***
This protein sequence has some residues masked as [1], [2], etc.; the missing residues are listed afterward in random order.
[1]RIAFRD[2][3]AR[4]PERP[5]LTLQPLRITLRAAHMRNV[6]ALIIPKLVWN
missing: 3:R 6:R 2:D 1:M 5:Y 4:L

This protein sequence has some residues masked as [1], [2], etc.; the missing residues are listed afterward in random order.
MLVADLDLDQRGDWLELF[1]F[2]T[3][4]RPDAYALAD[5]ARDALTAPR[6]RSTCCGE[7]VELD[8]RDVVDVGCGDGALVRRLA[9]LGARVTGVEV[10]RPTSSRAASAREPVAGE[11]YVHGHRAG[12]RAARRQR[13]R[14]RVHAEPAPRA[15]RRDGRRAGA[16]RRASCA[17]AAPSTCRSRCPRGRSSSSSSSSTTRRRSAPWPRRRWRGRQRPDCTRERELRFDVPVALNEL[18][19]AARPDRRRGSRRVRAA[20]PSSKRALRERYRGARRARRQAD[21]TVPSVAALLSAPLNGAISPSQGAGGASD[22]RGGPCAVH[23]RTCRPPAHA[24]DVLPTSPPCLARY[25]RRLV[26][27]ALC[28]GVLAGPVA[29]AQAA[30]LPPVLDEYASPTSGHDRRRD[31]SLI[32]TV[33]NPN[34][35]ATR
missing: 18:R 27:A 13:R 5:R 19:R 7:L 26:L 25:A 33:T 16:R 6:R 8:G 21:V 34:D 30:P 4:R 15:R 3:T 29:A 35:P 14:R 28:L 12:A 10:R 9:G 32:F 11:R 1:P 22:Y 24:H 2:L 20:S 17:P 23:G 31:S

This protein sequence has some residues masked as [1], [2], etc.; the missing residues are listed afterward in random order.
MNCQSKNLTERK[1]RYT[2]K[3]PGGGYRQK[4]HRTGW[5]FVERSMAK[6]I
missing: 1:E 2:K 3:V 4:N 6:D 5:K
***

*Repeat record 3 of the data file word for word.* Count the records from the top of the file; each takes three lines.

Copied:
This protein sequence has some residues masked as [1], [2], etc.; the missing residues are listed afterward in random order.
MNCQSKNLTERK[1]RYT[2]K[3]PGGGYRQK[4]HRTGW[5]FVERSMAK[6]I
missing: 1:E 2:K 3:V 4:N 6:D 5:K